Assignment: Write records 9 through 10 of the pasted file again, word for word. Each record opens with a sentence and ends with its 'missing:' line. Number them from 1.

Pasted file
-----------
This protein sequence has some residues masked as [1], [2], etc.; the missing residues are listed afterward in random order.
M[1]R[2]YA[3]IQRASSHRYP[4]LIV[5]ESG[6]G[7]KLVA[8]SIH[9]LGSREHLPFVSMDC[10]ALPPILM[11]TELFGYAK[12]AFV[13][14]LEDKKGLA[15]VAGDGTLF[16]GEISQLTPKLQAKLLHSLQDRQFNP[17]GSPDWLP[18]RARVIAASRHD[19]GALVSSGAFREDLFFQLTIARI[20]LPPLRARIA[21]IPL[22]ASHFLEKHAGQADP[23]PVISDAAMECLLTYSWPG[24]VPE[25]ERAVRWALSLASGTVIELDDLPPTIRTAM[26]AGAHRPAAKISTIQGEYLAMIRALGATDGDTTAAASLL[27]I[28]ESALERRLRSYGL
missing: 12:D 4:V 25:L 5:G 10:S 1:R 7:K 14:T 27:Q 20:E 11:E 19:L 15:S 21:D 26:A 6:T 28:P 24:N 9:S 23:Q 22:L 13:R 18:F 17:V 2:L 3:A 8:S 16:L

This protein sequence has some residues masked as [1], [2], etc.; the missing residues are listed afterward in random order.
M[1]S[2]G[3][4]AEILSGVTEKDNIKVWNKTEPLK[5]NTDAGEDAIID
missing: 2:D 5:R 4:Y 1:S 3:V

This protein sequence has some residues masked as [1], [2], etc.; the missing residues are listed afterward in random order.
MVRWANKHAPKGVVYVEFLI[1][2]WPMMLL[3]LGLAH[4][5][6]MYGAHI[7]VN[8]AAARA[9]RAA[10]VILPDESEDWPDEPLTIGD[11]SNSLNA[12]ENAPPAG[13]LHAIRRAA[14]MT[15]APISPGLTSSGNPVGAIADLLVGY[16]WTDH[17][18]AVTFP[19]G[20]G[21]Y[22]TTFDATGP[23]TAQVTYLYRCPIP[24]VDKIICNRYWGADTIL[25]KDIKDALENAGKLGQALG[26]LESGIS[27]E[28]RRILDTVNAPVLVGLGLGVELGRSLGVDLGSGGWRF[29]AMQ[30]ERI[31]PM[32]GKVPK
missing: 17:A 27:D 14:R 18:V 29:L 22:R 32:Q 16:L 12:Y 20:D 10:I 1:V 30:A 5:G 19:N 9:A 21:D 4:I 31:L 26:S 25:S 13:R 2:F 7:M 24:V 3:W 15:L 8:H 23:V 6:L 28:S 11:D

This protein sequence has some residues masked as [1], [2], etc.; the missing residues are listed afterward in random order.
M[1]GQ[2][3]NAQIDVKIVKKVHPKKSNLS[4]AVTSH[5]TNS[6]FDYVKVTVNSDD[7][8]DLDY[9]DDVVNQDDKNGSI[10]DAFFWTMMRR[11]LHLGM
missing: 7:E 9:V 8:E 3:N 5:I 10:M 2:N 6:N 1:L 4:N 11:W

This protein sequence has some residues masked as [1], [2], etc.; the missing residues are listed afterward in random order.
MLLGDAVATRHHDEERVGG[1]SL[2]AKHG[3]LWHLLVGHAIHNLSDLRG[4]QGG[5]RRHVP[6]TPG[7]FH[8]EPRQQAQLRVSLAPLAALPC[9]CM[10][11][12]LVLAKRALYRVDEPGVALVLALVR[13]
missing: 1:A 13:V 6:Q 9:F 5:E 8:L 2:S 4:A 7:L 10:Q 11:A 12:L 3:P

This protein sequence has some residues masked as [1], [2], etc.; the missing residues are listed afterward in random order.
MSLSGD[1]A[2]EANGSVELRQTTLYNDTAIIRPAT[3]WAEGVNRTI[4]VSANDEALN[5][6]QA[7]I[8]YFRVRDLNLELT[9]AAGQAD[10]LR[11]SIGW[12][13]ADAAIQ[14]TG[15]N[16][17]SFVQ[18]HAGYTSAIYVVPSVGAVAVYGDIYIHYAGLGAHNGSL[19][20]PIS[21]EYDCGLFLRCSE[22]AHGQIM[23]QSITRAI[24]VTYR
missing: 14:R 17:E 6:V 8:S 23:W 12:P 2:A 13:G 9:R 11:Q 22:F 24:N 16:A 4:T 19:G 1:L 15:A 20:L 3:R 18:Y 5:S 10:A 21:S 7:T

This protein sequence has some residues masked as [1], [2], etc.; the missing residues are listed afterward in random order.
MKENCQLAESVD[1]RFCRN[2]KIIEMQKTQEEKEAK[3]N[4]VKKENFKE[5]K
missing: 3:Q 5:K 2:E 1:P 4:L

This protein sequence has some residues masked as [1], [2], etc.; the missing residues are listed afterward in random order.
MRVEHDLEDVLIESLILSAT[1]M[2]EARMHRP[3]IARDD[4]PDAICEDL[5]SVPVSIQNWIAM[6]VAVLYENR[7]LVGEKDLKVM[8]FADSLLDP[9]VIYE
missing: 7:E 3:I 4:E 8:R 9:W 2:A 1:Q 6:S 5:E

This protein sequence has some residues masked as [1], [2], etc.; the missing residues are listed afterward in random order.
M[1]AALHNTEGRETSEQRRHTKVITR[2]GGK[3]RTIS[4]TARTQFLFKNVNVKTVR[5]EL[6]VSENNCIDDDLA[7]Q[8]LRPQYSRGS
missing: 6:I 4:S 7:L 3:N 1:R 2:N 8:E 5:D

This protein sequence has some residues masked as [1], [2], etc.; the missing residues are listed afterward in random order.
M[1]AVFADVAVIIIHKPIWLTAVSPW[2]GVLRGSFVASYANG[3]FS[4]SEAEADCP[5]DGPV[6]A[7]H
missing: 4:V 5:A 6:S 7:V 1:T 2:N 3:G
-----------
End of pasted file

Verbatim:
This protein sequence has some residues masked as [1], [2], etc.; the missing residues are listed afterward in random order.
M[1]AALHNTEGRETSEQRRHTKVITR[2]GGK[3]RTIS[4]TARTQFLFKNVNVKTVR[5]EL[6]VSENNCIDDDLA[7]Q[8]LRPQYSRGS
missing: 6:I 4:S 7:L 3:N 1:R 2:N 8:E 5:D

This protein sequence has some residues masked as [1], [2], etc.; the missing residues are listed afterward in random order.
M[1]AVFADVAVIIIHKPIWLTAVSPW[2]GVLRGSFVASYANG[3]FS[4]SEAEADCP[5]DGPV[6]A[7]H
missing: 4:V 5:A 6:S 7:V 1:T 2:N 3:G